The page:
Current gig: Postdoctoral fellow, Yahoo Research Labs, Human Social Dynamics Group
An unforeseen path: Mason studied cognitive science and social psychology at Indiana University. He stumbled into the science of social networks after collaborating on a paper with one of his graduate advisers on what kinds of social networks help groups most efficiently solve problems. "It was the perfect convergence of all my interests," says Mason, a mathematical modeling aficionado and computer whiz.
Defining connections: Mason studies how we interact online and off. With his colleagues at Yahoo, he's developed a new way to define social relationships in a principled way. In the past, social network researchers arbitrarily decided how many interactions between two people were needed to indicate a real social tie. In contrast, Mason's research suggests that a more accurate threshold for a social connection can be found by using the relationships to make predictions about the people, such as whether they're faculty or grad students. "Using this really simple, really dumb method of changing the definition of a social tie and using it to make predictions, you actually get at something that's probably indicative of a real social tie," he says. This line of research could help companies better target their advertising or even assist federal agents in hunting down terrorists, he says.
Six degrees of separation: Mason is now exploring how to predict a person's success by his or her position in a social network. "If I'm focusing on a blogger, for instance, we define success to be how many comments their posts receive," he says. The more social connections a person has, the more likely many people will read and comment on his or her posts—just about what you'd expect, Mason says. However, he's also finding that bloggers with small, close-knit groups of friends also get many comments, as do people with small groups of well-connected friends.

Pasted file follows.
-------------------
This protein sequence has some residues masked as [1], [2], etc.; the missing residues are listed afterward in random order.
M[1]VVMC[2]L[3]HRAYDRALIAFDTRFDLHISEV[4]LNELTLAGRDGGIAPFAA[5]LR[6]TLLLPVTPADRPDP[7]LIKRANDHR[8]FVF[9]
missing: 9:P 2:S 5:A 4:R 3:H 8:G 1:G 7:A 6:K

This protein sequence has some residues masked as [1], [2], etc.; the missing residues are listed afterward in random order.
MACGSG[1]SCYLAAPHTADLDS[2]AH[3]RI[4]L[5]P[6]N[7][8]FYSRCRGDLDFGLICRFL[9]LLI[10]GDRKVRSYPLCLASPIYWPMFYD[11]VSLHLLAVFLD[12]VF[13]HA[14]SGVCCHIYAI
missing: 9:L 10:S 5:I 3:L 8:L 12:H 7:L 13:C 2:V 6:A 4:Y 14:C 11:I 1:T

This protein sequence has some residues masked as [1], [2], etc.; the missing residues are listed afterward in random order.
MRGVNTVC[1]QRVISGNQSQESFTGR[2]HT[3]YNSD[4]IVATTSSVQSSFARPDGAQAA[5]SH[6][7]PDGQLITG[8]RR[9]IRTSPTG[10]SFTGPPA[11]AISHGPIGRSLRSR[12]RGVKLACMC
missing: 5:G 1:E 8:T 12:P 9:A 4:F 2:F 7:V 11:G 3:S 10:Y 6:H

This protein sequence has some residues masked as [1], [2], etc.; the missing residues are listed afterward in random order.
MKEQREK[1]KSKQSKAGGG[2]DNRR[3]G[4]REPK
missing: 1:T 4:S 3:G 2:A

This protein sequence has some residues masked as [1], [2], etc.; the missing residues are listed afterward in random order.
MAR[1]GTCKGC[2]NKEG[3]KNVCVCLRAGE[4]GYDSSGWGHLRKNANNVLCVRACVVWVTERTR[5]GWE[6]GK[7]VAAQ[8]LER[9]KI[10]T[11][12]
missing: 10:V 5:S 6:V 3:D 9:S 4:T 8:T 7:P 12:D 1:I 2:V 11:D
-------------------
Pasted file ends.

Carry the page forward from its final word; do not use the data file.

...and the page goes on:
Last Facebook friend count: "Just 359—but I know every one of those people," Mason says.
Renaissance researcher: As a lone psychologist in an office full of computer scientists, programmers, software engineers, economists and sociologists, Mason has learned to bridge disciplines. "I presented an economics paper at a computer science conference, I'm working on a computer science paper for a sociology journal, and I can even do a little programming now," he says.
What's next: Mason is debating whether to return to academe or stay in industry. "There are plenty of opportunities for social networking psychologists like me," he says, especially at social-media-focused companies such as eHarmony and Facebook. Or he could stay where he is: Yahoo Labs announced that they are hiring more social scientists like Mason to help them discover the motivations behind Yahoo users' online behaviors. "Yahoo Research is a very cool place," Mason says.